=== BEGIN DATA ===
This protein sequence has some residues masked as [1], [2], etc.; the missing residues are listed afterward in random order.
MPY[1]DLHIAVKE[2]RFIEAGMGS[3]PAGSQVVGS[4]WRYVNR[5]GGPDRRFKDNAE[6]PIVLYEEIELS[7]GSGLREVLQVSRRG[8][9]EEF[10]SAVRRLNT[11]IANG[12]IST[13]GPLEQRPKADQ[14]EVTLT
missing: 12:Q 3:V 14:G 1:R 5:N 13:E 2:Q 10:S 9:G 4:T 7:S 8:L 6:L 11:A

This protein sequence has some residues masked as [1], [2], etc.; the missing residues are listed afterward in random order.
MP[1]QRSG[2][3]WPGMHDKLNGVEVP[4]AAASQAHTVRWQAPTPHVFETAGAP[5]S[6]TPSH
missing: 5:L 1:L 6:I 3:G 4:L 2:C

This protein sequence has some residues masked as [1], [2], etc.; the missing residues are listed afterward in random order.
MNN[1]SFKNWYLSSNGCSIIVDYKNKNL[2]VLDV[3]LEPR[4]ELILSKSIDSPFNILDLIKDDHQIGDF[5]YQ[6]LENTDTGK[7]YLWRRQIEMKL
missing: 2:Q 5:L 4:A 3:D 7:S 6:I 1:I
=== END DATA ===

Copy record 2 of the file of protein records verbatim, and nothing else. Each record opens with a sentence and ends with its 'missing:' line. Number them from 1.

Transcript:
This protein sequence has some residues masked as [1], [2], etc.; the missing residues are listed afterward in random order.
MP[1]QRSG[2][3]WPGMHDKLNGVEVP[4]AAASQAHTVRWQAPTPHVFETAGAP[5]S[6]TPSH
missing: 5:L 1:L 6:I 3:G 4:L 2:C